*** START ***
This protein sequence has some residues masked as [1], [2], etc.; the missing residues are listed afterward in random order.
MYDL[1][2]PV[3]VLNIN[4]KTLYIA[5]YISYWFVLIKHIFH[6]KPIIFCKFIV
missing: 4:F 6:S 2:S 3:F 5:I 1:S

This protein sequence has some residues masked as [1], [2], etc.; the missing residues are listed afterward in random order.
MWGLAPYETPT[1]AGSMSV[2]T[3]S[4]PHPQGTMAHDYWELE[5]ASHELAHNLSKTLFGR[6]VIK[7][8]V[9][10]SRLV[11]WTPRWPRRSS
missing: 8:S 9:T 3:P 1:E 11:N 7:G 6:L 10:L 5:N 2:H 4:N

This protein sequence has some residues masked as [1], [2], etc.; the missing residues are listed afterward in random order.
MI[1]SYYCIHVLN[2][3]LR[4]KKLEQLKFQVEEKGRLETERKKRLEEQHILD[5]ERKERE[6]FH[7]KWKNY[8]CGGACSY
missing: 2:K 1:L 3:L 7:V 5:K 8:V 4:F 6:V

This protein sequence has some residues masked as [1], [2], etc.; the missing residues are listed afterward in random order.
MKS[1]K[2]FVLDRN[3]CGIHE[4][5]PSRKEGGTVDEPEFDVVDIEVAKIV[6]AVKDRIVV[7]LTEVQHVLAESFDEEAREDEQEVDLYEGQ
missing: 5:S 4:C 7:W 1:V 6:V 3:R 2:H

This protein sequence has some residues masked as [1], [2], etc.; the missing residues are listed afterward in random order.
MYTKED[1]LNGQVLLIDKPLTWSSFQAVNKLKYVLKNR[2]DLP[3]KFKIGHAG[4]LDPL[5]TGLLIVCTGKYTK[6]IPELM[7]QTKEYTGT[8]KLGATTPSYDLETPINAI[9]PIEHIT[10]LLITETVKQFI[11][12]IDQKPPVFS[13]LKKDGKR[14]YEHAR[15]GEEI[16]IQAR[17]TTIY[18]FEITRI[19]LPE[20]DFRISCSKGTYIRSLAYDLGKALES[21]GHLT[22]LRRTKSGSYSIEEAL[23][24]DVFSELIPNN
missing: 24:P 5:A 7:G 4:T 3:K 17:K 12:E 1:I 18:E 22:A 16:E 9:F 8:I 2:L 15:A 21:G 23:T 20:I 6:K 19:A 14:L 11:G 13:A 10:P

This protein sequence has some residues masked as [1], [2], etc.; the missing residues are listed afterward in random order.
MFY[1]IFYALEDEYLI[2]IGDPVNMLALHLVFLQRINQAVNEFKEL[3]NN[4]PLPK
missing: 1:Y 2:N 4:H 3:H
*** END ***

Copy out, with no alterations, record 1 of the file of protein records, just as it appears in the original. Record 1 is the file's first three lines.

This protein sequence has some residues masked as [1], [2], etc.; the missing residues are listed afterward in random order.
MYDL[1][2]PV[3]VLNIN[4]KTLYIA[5]YISYWFVLIKHIFH[6]KPIIFCKFIV
missing: 4:F 6:S 2:S 3:F 5:I 1:S